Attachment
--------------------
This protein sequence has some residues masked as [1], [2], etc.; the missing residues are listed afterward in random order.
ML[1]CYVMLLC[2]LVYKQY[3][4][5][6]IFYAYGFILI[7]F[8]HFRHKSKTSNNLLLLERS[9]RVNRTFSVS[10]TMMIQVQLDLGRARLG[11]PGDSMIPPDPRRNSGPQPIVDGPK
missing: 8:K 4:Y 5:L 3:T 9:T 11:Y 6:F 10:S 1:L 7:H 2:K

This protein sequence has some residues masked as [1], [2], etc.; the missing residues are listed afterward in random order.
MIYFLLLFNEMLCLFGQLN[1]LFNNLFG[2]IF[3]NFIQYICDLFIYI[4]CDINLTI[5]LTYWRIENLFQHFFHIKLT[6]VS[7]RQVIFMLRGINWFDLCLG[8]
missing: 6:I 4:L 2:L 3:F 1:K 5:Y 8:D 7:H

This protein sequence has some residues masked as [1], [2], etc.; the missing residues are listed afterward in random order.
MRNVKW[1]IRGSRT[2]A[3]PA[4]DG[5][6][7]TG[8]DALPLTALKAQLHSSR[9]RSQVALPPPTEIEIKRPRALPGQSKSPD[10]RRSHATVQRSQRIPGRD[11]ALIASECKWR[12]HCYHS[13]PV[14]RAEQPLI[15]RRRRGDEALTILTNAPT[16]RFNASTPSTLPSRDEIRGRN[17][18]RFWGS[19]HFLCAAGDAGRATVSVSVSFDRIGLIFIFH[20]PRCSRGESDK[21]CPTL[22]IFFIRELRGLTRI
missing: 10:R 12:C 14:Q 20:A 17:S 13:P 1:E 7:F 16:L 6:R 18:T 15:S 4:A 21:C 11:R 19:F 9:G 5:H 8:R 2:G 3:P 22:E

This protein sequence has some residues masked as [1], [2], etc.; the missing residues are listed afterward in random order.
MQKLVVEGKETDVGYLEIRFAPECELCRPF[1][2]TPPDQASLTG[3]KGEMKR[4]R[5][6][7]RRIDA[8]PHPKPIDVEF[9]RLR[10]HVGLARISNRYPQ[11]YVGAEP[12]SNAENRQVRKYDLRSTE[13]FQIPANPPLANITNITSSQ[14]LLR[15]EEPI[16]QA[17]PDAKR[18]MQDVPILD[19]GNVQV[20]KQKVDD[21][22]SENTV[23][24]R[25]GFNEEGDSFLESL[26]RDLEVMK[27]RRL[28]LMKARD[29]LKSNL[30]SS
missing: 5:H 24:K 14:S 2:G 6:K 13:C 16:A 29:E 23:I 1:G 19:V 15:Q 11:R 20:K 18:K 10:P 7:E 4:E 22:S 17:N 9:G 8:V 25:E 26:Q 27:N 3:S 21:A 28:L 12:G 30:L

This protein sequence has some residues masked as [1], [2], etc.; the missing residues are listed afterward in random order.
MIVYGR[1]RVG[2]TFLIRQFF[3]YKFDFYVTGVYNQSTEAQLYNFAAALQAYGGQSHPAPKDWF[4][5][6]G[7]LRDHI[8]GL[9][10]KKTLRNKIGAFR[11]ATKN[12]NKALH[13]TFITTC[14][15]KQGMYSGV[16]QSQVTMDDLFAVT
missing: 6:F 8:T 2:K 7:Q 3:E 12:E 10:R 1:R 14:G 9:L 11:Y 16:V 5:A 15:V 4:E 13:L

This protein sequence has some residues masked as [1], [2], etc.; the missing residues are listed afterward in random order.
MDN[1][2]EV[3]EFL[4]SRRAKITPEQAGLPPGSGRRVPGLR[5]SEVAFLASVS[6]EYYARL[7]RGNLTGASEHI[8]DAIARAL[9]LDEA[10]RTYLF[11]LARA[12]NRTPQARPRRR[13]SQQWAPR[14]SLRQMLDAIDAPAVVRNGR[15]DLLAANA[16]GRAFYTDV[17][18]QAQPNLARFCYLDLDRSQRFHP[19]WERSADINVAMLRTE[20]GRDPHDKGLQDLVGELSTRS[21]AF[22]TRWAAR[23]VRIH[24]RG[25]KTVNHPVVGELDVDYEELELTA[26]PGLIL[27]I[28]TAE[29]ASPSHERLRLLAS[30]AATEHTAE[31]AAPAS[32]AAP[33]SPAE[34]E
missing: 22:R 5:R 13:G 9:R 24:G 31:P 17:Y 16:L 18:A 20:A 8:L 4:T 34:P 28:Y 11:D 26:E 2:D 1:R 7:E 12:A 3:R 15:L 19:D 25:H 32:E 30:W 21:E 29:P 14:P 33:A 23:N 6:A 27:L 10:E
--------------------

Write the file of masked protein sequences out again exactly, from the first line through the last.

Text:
This protein sequence has some residues masked as [1], [2], etc.; the missing residues are listed afterward in random order.
ML[1]CYVMLLC[2]LVYKQY[3][4][5][6]IFYAYGFILI[7]F[8]HFRHKSKTSNNLLLLERS[9]RVNRTFSVS[10]TMMIQVQLDLGRARLG[11]PGDSMIPPDPRRNSGPQPIVDGPK
missing: 8:K 4:Y 5:L 3:T 9:T 11:Y 6:F 10:S 1:L 7:H 2:K

This protein sequence has some residues masked as [1], [2], etc.; the missing residues are listed afterward in random order.
MIYFLLLFNEMLCLFGQLN[1]LFNNLFG[2]IF[3]NFIQYICDLFIYI[4]CDINLTI[5]LTYWRIENLFQHFFHIKLT[6]VS[7]RQVIFMLRGINWFDLCLG[8]
missing: 6:I 4:L 2:L 3:F 1:K 5:Y 8:D 7:H

This protein sequence has some residues masked as [1], [2], etc.; the missing residues are listed afterward in random order.
MRNVKW[1]IRGSRT[2]A[3]PA[4]DG[5][6][7]TG[8]DALPLTALKAQLHSSR[9]RSQVALPPPTEIEIKRPRALPGQSKSPD[10]RRSHATVQRSQRIPGRD[11]ALIASECKWR[12]HCYHS[13]PV[14]RAEQPLI[15]RRRRGDEALTILTNAPT[16]RFNASTPSTLPSRDEIRGRN[17][18]RFWGS[19]HFLCAAGDAGRATVSVSVSFDRIGLIFIFH[20]PRCSRGESDK[21]CPTL[22]IFFIRELRGLTRI
missing: 10:R 12:C 14:Q 20:A 17:S 13:P 1:E 7:F 16:L 6:R 18:T 15:S 4:A 21:C 11:R 19:F 9:G 5:H 8:R 2:G 3:P 22:E

This protein sequence has some residues masked as [1], [2], etc.; the missing residues are listed afterward in random order.
MQKLVVEGKETDVGYLEIRFAPECELCRPF[1][2]TPPDQASLTG[3]KGEMKR[4]R[5][6][7]RRIDA[8]PHPKPIDVEF[9]RLR[10]HVGLARISNRYPQ[11]YVGAEP[12]SNAENRQVRKYDLRSTE[13]FQIPANPPLANITNITSSQ[14]LLR[15]EEPI[16]QA[17]PDAKR[18]MQDVPILD[19]GNVQV[20]KQKVDD[21][22]SENTV[23][24]R[25]GFNEEGDSFLESL[26]RDLEVMK[27]RRL[28]LMKARD[29]LKSNL[30]SS
missing: 5:H 24:K 14:S 2:G 6:K 13:C 16:A 29:E 23:I 1:G 19:V 15:Q 11:R 20:K 18:K 10:P 7:E 4:E 22:S 17:N 9:G 8:V 25:E 26:Q 27:N 3:S 21:A 28:L 12:G 30:L

This protein sequence has some residues masked as [1], [2], etc.; the missing residues are listed afterward in random order.
MIVYGR[1]RVG[2]TFLIRQFF[3]YKFDFYVTGVYNQSTEAQLYNFAAALQAYGGQSHPAPKDWF[4][5][6]G[7]LRDHI[8]GL[9][10]KKTLRNKIGAFR[11]ATKN[12]NKALH[13]TFITTC[14][15]KQGMYSGV[16]QSQVTMDDLFAVT
missing: 6:F 8:T 2:K 7:Q 3:E 12:E 10:R 1:R 14:G 9:L 11:Y 16:V 5:A 15:V 4:E 13:L

This protein sequence has some residues masked as [1], [2], etc.; the missing residues are listed afterward in random order.
MDN[1][2]EV[3]EFL[4]SRRAKITPEQAGLPPGSGRRVPGLR[5]SEVAFLASVS[6]EYYARL[7]RGNLTGASEHI[8]DAIARAL[9]LDEA[10]RTYLF[11]LARA[12]NRTPQARPRRR[13]SQQWAPR[14]SLRQMLDAIDAPAVVRNGR[15]DLLAANA[16]GRAFYTDV[17][18]QAQPNLARFCYLDLDRSQRFHP[19]WERSADINVAMLRTE[20]GRDPHDKGLQDLVGELSTRS[21]AF[22]TRWAAR[23]VRIH[24]RG[25]KTVNHPVVGELDVDYEELELTA[26]PGLIL[27]I[28]TAE[29]ASPSHERLRLLAS[30]AATEHTAE[31]AAPAS[32]AAP[33]SPAE[34]E
missing: 22:R 5:R 13:G 9:R 24:G 31:P 17:Y 16:L 18:A 20:A 8:L 4:T 34:P 28:Y 11:D 26:E 2:D 1:R 7:E 12:A 3:R 15:L 19:D 25:H 32:E 30:W 21:E 29:P 14:P 33:A 23:N 6:A 27:L 10:E